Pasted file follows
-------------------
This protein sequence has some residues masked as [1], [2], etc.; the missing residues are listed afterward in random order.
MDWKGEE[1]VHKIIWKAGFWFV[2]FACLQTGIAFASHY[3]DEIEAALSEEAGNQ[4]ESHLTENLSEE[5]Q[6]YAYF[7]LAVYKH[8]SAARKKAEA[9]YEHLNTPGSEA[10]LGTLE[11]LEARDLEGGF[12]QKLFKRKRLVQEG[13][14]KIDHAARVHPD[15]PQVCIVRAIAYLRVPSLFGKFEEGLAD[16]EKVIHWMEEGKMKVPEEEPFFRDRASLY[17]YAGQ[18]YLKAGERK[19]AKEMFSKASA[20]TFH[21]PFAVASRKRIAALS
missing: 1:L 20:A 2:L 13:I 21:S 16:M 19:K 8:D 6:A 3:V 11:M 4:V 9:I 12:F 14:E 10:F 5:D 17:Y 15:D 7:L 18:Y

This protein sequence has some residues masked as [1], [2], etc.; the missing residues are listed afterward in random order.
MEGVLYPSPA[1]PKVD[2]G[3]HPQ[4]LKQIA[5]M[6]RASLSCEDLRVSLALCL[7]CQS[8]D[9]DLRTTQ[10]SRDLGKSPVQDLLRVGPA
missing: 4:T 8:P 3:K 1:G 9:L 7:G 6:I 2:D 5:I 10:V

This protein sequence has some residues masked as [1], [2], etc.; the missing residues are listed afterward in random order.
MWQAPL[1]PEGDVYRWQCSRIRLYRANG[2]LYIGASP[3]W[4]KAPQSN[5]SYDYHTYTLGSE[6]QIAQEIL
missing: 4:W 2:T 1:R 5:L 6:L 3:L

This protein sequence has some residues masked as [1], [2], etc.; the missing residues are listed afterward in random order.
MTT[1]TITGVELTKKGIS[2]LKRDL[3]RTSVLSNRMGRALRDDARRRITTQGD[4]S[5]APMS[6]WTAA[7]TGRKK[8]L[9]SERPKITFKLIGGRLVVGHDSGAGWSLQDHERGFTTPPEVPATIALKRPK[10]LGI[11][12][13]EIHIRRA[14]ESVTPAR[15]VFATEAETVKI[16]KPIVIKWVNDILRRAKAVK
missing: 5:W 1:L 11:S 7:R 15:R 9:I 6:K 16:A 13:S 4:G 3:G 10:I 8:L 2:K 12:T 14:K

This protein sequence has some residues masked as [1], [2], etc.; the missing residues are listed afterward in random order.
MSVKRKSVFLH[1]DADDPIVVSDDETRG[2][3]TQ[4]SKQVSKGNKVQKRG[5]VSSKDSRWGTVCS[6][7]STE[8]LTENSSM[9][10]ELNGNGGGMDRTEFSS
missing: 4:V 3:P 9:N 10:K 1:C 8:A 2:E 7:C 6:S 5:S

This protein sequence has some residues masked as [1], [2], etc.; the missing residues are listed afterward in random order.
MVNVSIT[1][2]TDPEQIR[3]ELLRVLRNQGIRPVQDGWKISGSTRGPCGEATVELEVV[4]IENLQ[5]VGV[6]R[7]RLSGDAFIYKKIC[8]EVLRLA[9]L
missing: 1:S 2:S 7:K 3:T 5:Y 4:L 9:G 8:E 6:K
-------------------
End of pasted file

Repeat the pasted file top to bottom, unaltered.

This protein sequence has some residues masked as [1], [2], etc.; the missing residues are listed afterward in random order.
MDWKGEE[1]VHKIIWKAGFWFV[2]FACLQTGIAFASHY[3]DEIEAALSEEAGNQ[4]ESHLTENLSEE[5]Q[6]YAYF[7]LAVYKH[8]SAARKKAEA[9]YEHLNTPGSEA[10]LGTLE[11]LEARDLEGGF[12]QKLFKRKRLVQEG[13][14]KIDHAARVHPD[15]PQVCIVRAIAYLRVPSLFGKFEEGLAD[16]EKVIHWMEEGKMKVPEEEPFFRDRASLY[17]YAGQ[18]YLKAGERK[19]AKEMFSKASA[20]TFH[21]PFAVASRKRIAALS
missing: 1:L 20:A 2:L 13:I 21:S 16:M 19:K 8:D 6:A 3:V 11:M 4:V 9:I 12:F 14:E 10:F 5:D 17:Y 15:D 7:L 18:Y

This protein sequence has some residues masked as [1], [2], etc.; the missing residues are listed afterward in random order.
MEGVLYPSPA[1]PKVD[2]G[3]HPQ[4]LKQIA[5]M[6]RASLSCEDLRVSLALCL[7]CQS[8]D[9]DLRTTQ[10]SRDLGKSPVQDLLRVGPA
missing: 4:T 8:P 3:K 1:G 9:L 7:G 6:I 2:D 5:I 10:V

This protein sequence has some residues masked as [1], [2], etc.; the missing residues are listed afterward in random order.
MWQAPL[1]PEGDVYRWQCSRIRLYRANG[2]LYIGASP[3]W[4]KAPQSN[5]SYDYHTYTLGSE[6]QIAQEIL
missing: 4:W 2:T 1:R 5:L 6:L 3:L

This protein sequence has some residues masked as [1], [2], etc.; the missing residues are listed afterward in random order.
MTT[1]TITGVELTKKGIS[2]LKRDL[3]RTSVLSNRMGRALRDDARRRITTQGD[4]S[5]APMS[6]WTAA[7]TGRKK[8]L[9]SERPKITFKLIGGRLVVGHDSGAGWSLQDHERGFTTPPEVPATIALKRPK[10]LGI[11][12][13]EIHIRRA[14]ESVTPAR[15]VFATEAETVKI[16]KPIVIKWVNDILRRAKAVK
missing: 5:W 1:L 11:S 7:R 15:R 9:I 6:K 16:A 13:S 4:G 3:G 10:I 8:L 2:K 12:T 14:K

This protein sequence has some residues masked as [1], [2], etc.; the missing residues are listed afterward in random order.
MSVKRKSVFLH[1]DADDPIVVSDDETRG[2][3]TQ[4]SKQVSKGNKVQKRG[5]VSSKDSRWGTVCS[6][7]STE[8]LTENSSM[9][10]ELNGNGGGMDRTEFSS
missing: 4:V 3:P 9:N 10:K 1:C 8:A 2:E 7:C 6:S 5:S

This protein sequence has some residues masked as [1], [2], etc.; the missing residues are listed afterward in random order.
MVNVSIT[1][2]TDPEQIR[3]ELLRVLRNQGIRPVQDGWKISGSTRGPCGEATVELEVV[4]IENLQ[5]VGV[6]R[7]RLSGDAFIYKKIC[8]EVLRLA[9]L
missing: 1:S 2:S 7:K 3:T 5:Y 4:L 9:G 8:E 6:K